Your Child’s Health/bone and Joint Disorders Hip, Congenital Dislocation
Some babies are born with a dislocation, or lack of fit, between the top of the thigh bone (which is shaped like a ball) and the socket in the hip bone. This occurs in approximately 1 in 700 births, and is more common in girls by a ratio of 4:1 usually only one hip is affected, but both hips are involved in 25% of cases.
There is no one cause of congenital dislocation of the hip (CDH). Genetic factors seem to play a part, as it is more common in girls than in boys, and especially in daughters of mothers who themselves had CDH as babies. The posture of the baby in the womb also seems important, so that it is more common in breech presentations (where the baby is born legs first instead of the usual head first).
Often there are no easily detectable signs of CDH in infancy. Sometimes the skin creases in the thighs are asymmetrical. Parents may notice when changing the nappy that one thigh is restricted in its movement, and cannot be laid all the way back on the table.
Later, an abnormal position of the leg on the affected side may be noticed, and the leg itself may be shorter than the other due to dislocation. There may be a delay in walking, or the child may walk with a limp or with the pelvis tilted to one side.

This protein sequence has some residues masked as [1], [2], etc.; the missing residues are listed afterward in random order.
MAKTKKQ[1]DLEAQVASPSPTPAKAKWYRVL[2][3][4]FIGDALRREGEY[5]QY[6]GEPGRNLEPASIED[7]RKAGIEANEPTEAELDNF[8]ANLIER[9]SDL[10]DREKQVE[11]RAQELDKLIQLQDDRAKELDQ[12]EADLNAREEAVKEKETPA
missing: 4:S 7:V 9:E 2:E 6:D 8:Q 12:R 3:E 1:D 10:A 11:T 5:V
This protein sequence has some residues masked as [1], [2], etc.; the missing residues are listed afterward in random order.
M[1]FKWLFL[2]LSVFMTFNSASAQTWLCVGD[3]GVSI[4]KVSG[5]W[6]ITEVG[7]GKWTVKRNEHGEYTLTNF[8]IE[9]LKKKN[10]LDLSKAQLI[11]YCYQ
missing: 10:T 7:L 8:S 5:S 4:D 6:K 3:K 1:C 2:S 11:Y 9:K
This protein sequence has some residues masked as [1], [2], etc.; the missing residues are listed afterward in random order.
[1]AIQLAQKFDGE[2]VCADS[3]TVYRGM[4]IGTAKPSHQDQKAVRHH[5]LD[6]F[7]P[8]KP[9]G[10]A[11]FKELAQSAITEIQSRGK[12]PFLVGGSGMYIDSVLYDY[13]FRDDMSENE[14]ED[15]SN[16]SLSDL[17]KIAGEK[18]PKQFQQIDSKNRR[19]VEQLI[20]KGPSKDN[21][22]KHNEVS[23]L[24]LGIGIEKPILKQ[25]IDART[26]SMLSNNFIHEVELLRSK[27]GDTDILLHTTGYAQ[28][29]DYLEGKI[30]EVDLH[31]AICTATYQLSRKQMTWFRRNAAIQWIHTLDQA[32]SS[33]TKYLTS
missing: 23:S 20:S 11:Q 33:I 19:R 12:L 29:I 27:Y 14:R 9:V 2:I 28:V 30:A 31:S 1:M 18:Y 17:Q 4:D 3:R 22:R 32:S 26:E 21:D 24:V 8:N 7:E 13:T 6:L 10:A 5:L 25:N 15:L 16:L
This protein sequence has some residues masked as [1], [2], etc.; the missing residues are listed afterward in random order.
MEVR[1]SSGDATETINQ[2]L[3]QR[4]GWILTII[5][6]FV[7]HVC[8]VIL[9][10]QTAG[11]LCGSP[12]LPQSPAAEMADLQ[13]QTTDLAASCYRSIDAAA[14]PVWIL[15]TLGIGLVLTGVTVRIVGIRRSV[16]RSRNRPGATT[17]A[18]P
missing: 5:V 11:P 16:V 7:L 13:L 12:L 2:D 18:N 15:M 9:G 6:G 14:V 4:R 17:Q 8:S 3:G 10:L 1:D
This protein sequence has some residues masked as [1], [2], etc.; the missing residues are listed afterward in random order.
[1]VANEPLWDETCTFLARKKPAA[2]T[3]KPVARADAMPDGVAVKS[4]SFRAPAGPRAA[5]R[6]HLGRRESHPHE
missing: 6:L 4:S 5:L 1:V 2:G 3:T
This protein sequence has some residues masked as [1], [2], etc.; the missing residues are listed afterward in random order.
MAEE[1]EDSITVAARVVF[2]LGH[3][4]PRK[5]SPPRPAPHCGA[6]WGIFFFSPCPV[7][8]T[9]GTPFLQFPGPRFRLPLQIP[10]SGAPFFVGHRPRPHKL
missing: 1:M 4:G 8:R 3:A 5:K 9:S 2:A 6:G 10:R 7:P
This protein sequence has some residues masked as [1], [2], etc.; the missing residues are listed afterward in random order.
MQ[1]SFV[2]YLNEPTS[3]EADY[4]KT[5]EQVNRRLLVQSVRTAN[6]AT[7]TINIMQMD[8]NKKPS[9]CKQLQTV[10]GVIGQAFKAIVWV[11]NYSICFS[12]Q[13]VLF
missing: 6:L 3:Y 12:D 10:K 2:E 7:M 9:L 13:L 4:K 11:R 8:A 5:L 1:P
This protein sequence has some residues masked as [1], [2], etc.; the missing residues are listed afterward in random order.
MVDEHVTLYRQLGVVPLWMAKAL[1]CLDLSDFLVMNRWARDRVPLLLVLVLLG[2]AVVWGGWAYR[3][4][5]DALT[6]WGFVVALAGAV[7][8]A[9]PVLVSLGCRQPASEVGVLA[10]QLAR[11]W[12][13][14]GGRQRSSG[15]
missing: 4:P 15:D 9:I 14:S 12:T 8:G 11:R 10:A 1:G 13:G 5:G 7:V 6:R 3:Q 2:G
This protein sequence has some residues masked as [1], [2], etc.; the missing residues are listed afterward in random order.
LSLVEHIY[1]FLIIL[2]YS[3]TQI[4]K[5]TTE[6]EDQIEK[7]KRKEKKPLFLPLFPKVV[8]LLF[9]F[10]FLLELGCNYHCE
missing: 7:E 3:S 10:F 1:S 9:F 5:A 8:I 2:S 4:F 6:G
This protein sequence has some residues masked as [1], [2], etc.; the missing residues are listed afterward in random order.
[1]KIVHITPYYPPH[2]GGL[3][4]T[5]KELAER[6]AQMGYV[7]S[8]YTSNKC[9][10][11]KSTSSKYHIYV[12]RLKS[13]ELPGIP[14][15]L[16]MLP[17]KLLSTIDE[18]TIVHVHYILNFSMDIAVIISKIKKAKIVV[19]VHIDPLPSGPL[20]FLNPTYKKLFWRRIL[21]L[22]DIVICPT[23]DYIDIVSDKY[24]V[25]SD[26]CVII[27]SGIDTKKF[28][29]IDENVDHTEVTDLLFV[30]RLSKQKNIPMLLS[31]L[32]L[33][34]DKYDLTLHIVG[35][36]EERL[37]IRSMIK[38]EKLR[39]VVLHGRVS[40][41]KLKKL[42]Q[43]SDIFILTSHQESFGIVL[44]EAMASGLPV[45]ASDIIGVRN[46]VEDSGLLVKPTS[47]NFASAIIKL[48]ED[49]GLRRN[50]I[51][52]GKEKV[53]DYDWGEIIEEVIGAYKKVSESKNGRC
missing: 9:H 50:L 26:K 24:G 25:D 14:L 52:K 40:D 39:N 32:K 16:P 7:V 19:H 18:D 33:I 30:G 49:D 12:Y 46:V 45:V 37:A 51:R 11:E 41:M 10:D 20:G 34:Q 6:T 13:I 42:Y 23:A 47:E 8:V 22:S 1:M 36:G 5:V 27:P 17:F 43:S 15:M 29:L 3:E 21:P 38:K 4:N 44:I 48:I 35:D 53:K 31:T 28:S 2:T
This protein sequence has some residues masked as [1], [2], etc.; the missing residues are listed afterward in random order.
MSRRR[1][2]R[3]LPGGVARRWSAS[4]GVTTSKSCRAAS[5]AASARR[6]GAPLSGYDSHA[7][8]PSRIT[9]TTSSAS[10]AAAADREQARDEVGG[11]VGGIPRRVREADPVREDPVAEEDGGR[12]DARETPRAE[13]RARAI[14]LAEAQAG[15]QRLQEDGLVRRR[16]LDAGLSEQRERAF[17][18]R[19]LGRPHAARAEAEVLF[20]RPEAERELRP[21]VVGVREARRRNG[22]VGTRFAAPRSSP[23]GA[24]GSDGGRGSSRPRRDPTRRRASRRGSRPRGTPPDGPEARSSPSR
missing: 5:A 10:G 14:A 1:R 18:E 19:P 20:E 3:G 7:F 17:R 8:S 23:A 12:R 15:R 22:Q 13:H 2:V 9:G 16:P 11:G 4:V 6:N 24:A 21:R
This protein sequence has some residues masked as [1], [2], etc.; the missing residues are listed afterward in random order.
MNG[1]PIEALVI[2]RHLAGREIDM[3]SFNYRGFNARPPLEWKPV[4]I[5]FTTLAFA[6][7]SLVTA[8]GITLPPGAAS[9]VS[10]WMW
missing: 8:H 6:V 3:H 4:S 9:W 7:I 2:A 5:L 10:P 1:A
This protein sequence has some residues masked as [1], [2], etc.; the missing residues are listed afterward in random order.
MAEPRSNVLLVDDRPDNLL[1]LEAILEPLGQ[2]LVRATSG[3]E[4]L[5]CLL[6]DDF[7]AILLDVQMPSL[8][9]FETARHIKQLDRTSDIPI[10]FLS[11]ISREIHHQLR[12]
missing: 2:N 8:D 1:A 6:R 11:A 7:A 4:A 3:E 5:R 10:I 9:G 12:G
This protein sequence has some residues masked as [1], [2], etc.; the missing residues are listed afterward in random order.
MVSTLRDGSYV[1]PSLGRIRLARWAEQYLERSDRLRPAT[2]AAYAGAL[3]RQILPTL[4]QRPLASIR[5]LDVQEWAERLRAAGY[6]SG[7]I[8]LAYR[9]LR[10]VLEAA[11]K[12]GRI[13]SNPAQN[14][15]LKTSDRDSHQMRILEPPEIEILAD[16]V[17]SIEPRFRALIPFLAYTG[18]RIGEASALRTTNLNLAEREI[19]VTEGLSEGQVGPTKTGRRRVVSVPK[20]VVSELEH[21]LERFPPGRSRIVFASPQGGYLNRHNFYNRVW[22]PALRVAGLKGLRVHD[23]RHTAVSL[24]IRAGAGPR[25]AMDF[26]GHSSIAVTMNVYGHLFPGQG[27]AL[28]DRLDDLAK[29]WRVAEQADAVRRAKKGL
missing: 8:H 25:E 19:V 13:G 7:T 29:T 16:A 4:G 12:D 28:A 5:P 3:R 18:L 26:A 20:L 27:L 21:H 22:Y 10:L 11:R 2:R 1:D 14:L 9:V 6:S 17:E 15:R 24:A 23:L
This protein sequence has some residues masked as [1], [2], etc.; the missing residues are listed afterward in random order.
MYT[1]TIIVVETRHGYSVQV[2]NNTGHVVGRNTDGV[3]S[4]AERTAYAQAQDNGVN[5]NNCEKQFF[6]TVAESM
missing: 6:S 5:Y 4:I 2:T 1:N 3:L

During the doctor’s examination of a newborn baby, both hips are carefully checked for any signs of dislocation. Several tests are performed specifically to detect CDH or an unstable hip.
On examination of your baby’s hip a faint click may be heard (‘click hips’), which may be due only to stretched ligaments and simply requires monitoring. If this click is accompanied by an abnormal movement of the hip, the diagnosis of congenital hip dislocation is likely.
A very careful physical examination of both hips should be done in the first few days of life and repeated at 6 weeks of age. Inexperienced hands, this should detect most cases of CDH. Sometimes an X-ray of the hip may be helpful, and ultrasound is being increasingly used.